In Nova Scotia and other maritime provinces, the price of gas has hit an all-time high at almost two dollars. The skyrocketed cost has shocked and concerned people in the province, raising worries about how it could complicate affordability and necessary travel.
Among others, this especially concerns university and college students who have to commute to school, who have to make extra time to work on top of their studies, and the students who also have to afford their rent, bills, and other utilities, as well as groceries. For students who drive, the increased gas costs are a new source of stress.
Alicia, a student attending Acadia talks about the travel between university and home, and how while she does not live far away, the rising cost has still made an impact on her day-to-day life: “As a student who lives off campus and has to travel to and from classes, the cost of gas being so incredibly high is making a huge impact on me financially.” She said, “As a part-time student that also works part-time I have to budget my money strategically. The intense spike in gas prices gives me little to no money left in my wallet for basic necessities or spending money to go out and do things with friends and family.” This seems to be common among students: for some students the amount of money they have to spend to fill up their vehicle takes from other costs that they have in their lives.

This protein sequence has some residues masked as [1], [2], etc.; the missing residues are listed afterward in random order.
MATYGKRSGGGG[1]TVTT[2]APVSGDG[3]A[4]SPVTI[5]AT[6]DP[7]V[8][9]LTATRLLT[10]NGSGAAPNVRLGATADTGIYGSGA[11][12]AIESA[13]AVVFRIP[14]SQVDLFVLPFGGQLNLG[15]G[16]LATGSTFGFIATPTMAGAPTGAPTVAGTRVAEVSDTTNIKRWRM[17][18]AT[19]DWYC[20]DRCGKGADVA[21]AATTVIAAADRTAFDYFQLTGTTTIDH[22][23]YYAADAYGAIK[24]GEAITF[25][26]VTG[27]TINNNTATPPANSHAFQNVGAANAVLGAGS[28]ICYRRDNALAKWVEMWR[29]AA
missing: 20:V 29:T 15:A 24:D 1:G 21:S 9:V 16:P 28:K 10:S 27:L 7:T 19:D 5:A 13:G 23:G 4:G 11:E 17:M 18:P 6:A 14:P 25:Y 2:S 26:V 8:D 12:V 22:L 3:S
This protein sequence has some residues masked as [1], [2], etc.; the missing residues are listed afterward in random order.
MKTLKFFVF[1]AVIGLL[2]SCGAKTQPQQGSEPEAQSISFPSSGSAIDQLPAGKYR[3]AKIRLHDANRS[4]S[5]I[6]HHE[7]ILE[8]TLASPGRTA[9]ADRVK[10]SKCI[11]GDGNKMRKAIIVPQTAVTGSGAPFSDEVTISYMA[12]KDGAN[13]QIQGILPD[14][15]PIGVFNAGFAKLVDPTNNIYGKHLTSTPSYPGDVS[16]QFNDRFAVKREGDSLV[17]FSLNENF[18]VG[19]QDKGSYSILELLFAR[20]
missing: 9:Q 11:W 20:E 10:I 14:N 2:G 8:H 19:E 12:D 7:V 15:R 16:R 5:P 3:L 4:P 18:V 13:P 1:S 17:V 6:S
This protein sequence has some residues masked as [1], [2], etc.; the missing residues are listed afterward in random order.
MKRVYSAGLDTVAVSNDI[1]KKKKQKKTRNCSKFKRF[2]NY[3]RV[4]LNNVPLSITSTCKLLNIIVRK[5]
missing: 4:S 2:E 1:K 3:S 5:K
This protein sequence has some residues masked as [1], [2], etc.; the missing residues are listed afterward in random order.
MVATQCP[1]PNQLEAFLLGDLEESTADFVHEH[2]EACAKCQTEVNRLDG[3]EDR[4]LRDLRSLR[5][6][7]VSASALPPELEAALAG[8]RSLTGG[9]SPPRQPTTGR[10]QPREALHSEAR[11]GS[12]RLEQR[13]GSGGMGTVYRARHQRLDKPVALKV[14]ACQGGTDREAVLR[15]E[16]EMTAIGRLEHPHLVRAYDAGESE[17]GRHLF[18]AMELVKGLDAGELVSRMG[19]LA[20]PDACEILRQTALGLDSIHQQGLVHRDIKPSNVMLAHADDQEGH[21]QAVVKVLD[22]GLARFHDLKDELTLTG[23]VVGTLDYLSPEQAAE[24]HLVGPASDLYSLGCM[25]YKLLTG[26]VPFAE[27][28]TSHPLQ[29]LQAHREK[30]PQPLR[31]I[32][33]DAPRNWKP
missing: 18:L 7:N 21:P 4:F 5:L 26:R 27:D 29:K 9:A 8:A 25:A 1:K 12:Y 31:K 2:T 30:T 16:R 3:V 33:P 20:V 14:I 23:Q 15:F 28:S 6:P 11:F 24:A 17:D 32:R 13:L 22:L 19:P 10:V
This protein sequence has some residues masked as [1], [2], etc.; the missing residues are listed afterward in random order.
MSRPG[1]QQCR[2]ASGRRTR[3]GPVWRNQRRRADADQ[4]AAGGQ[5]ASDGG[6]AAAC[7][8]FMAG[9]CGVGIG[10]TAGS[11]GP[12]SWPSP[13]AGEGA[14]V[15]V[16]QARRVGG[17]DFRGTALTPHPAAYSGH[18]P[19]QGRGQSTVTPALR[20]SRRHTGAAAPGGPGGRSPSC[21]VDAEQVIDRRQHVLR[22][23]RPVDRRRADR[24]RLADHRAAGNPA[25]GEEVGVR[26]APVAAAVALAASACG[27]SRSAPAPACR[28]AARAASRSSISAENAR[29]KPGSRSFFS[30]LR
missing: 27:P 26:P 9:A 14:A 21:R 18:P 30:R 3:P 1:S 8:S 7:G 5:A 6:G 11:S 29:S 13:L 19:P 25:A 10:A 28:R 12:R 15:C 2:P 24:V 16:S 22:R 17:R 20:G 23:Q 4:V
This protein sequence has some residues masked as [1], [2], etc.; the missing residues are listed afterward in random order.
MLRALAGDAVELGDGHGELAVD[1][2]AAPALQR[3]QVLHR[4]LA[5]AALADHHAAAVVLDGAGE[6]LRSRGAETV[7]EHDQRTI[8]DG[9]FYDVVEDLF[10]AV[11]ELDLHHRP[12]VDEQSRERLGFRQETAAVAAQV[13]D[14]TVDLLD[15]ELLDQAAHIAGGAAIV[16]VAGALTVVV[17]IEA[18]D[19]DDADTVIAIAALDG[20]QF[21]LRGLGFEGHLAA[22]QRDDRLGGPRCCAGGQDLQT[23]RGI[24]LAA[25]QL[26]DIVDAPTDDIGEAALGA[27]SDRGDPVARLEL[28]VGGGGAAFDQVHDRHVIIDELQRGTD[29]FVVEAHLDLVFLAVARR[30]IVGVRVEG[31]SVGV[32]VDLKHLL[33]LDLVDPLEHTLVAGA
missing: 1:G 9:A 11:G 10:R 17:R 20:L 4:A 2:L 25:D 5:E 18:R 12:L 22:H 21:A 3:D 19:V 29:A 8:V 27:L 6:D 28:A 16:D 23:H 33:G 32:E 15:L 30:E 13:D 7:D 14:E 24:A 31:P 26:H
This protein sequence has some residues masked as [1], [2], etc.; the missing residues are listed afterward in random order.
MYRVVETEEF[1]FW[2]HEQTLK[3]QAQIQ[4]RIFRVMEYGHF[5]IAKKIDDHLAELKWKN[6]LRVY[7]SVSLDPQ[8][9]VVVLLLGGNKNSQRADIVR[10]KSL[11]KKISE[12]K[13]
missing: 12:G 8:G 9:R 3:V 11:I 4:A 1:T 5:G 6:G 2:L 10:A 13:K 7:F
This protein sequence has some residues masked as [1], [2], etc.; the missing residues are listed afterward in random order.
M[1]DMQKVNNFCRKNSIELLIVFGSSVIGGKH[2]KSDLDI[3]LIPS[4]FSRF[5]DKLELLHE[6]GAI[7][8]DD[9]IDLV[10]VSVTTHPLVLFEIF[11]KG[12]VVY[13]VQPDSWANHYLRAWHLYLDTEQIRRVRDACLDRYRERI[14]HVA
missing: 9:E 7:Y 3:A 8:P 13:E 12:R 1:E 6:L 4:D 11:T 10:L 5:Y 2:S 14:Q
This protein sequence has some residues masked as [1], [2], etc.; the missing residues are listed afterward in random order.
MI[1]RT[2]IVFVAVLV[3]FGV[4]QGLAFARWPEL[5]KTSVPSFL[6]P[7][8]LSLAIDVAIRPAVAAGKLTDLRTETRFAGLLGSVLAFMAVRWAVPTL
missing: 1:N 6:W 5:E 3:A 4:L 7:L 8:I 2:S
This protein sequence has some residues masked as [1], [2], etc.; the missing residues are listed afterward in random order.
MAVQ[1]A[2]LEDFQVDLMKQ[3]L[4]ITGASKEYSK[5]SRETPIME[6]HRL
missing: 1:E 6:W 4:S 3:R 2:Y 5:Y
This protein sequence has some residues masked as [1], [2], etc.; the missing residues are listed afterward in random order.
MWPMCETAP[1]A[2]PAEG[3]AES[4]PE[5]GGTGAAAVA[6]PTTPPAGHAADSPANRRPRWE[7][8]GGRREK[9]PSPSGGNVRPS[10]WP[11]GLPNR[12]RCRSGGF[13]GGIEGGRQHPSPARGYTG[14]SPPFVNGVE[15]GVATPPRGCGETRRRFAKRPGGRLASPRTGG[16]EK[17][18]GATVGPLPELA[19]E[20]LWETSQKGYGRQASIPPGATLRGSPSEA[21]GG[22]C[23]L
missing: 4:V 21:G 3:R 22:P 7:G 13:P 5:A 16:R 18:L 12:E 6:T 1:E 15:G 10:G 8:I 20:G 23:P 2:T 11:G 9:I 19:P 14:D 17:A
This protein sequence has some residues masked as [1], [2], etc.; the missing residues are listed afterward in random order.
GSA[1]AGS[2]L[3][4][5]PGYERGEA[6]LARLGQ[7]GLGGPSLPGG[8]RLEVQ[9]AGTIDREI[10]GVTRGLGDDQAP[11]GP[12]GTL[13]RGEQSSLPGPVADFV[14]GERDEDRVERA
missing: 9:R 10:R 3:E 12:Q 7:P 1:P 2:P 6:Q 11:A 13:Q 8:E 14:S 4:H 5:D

Kegan, another student, one who lives in Wolfville, but attends Nova Scotia Community College in Kentville has to drive to school. While the distance isn’t too far, the drive there and back can empty the gas tank quickly, and because the cost of gas is higher than it used to be, twenty dollars doesn’t fill the tank like it used to: “It impacts my commute to school, by having to balance my budget just to be able to drive to school.” While he knows gas is an essential for his everyday life, he can’t help but be stressed like a lot of students about the costs of living, “I mean regardless I’m going to have to get gas, but it stresses me out knowing that the extra money I now have to spend on gas is coming out of my budget for something else. I put forty dollars in my tank this morning and it only gave me half. A full tank at least used to cost fifty to sixty dollars, but now it’s around eighty to one hundred”.
At the price of 175.3 in the Wolfville area and similar in other places, students and other community members are worried that eventually it’ll reach past two dollars, and at that point would be the highest gas price Nova Scotia has ever seen. Even if there are predictions of drops in the price for the next little while, people all around think that it won’t last. This causes high stress due to the already high cost of living in Nova Scotia.